45,000 Taxpayers Participate in IRS Offshore Voluntary Disclosure Producing $6.5 Billion in Tax Revenues

Stopping offshore tax cheating and bringing individuals, especially high net-worth individuals, back into the U.S. tax system has been a top priority of the Internal Revenue Service for several years. IRS offshore voluntary disclosure programs are designed to encourage taxpayers with undisclosed offshore assets to become current with their tax liabilities. These programs have been part of a wider effort to stop offshore tax evasion, which includes enhanced enforcement, criminal prosecutions and the implementation of third-party reporting via the Foreign Account Tax Compliance Act (FATCA).

The latest series of voluntary programs began in 2009. Overall, the three voluntary programs have resulted in more than 45,000 voluntary disclosures from individuals who have paid about $6.5 billion in back taxes, interest and penalties. Here are highlights of the different variations of the IRS offshore efforts since 2009:

2009 Offshore Voluntary Disclosure Program (2009 OVDP)

The IRS announced the 2009 OVDP in March 2009. It offered taxpayers an opportunity to avoid criminal prosecution and a settlement of a variety of civil and criminal penalties in the form of single miscellaneous offshore penalty. It was based on existing voluntary disclosure practices used by IRS Criminal Investigation.

Generally, the miscellaneous offshore penalty for the 2009 program was 20 percent of the highest aggregate value of the unreported offshore accounts from 2003 to 2008. Participants were also required to file amended or late returns and FBARs for those years. Publicity surrounding U.S. enforcement actions against certain foreign banks led to strong demand of this voluntary program by taxpayers.

The IRS received 15,000 disclosures for the 2009 OVDP, prior to the scheduled Oct. 15, 2009 closing date for admission into that program. $3.4 billion in back taxes, interest and penalties were collected in that program and led to another 3,000 disclosures after the closing date.

2011 Off Shore Voluntary Disclosure Initiative (2011 OVDI)

The 2009 OVDP program resulted in many disclosures and furthered the investigation of many individuals and financial institutions that facilitated non-compliance with U.S. tax laws.  As these investigations continued, the IRS responded to requests from tax practitioners that additional individuals sought to come forward and voluntarily disclose their offshore accounts. In February 2011, the IRS announced the 2011 OVDI, which lasted until Sept. 9 of that year. Generally, participants of the 2011 OVDI program paid a 25-percent miscellaneous offshore penalty on the highest aggregate value of unreported offshore accounts from 2003 to 2010. In addition, some participants were eligible for a reduced special 5-percent or 12.5-percent penalties, depending on the severity of their noncompliance. The 2011 OVDI drew 15,000 disclosures and resulted in the collection of $1.6 billion in back taxes, interest and penalties for the cases that were closed that year.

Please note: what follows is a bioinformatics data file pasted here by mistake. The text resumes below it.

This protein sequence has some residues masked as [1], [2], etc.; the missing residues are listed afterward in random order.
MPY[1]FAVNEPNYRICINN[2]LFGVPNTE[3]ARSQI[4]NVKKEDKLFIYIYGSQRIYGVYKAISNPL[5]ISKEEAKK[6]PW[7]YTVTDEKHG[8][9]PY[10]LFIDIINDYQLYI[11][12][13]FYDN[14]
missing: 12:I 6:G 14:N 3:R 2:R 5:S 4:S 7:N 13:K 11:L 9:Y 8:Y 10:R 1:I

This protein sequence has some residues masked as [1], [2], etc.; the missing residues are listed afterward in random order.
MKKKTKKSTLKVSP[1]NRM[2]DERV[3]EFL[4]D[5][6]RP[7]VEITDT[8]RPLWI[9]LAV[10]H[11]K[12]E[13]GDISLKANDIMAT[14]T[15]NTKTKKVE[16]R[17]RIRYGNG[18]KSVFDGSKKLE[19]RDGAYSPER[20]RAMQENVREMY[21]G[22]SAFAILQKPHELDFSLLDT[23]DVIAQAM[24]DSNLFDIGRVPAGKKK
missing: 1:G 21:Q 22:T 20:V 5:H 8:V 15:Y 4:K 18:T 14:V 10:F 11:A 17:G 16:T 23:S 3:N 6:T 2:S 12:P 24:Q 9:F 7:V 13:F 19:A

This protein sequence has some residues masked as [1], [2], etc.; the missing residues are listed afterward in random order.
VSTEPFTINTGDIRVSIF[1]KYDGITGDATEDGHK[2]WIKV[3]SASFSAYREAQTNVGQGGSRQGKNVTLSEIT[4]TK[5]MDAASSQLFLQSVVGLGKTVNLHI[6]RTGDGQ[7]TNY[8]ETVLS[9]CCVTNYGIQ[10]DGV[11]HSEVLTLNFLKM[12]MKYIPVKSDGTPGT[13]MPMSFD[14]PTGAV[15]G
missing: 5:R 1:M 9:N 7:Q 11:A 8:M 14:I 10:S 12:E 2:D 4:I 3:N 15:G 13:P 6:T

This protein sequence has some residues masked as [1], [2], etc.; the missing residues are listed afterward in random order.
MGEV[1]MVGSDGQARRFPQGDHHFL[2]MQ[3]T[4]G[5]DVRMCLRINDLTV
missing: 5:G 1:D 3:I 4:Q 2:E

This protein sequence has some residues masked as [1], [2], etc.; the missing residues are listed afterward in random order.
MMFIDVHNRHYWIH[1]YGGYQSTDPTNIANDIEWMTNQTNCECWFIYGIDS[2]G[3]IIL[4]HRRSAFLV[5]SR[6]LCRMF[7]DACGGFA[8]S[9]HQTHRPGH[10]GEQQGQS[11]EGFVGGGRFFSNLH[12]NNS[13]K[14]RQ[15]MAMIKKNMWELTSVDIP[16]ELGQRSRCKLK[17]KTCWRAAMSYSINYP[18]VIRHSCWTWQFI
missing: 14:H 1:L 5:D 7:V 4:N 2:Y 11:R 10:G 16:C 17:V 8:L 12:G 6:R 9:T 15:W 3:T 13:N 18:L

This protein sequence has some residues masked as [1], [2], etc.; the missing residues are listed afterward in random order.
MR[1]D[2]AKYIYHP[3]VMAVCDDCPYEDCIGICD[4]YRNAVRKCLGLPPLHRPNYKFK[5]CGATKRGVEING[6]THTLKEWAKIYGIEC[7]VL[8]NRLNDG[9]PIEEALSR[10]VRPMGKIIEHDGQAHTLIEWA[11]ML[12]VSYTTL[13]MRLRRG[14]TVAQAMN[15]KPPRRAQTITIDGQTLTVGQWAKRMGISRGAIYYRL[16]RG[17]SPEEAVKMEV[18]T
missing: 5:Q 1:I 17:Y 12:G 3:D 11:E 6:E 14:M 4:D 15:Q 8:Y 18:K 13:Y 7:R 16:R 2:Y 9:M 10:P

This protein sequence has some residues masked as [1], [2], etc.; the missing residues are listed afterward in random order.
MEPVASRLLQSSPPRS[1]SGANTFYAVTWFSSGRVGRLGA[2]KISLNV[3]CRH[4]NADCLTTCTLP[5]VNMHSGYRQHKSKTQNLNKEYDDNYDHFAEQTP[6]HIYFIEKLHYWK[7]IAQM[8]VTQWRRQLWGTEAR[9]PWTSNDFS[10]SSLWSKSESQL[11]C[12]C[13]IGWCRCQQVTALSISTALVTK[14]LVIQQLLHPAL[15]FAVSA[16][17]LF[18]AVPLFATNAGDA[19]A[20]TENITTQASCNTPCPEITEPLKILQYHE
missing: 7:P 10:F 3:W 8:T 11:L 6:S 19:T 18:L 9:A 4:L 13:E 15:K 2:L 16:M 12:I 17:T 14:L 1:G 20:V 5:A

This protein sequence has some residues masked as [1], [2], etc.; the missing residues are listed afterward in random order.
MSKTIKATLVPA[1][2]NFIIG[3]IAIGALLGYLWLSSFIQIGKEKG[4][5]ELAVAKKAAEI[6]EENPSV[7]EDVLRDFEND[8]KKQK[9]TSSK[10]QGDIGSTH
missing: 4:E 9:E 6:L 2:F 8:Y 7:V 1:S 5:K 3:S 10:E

2012 Offshore Voluntary Disclosure Program (2012 OVDP)

After the two prior voluntary programs, continued strong interest by taxpayers and tax professionals led to a third program. In January 2012, the IRS revised the terms of the 2011 OVDI program and made it permanent until further notice. Under the 2012 Offshore Voluntary Disclosure Program, participants pay a penalty of 27.5 percent of the highest aggregate balance or value of offshore assets during the prior eight years. The 5 or 12.5 percent penalties remained in effect for certain taxpayers. In June 2012, the IRS added an option to the existing disclosure program that enabled some U.S. citizens and others residing abroad to catch up on their filing requirements and avoid large penalties if they owed little or no back taxes. This option took effect in September of that year. This 2012 program has drawn 12,000 disclosures since its inception.

2014 Offshore Program Changes

In June 2014, the IRS announced major changes in the 2012 offshore account compliance programs, providing new options to help taxpayers residing in the United States and overseas. The changes are anticipated to provide thousands of people a new opportunity to come back into compliance with their tax obligations. With expansion of the streamlined procedures for non-willful taxpayers, the IRS also adjusted the terms for taxpayers participating in the OVDP whose conduct may reflect willful non-compliance. The changes modify the OVDP program increasing the penalty to 50 percent for certain taxpayers seeking relief from potential criminal prosecution when their bank is publicly identified as being under investigation by the IRS.

The IRS is encouraging taxpayers who are concerned about their undisclosed offshore accounts to come in voluntarily before learning that the U.S. is investigating the taxpayer, their bank or banks where they hold accounts. By then, it may be too late to avoid potential criminal charges, or the new higher penalties under the OVDP of 50 percent – nearly double the regular 27.5 percent.   For anyone who wants to come into compliance but isn’t sure what to do, Daniel Rosefelt & Associates, LLC, Attorney & CPA recommends that you consult with an experienced tax attorney versed in the intricacies of U.S. offshore disclosure practice.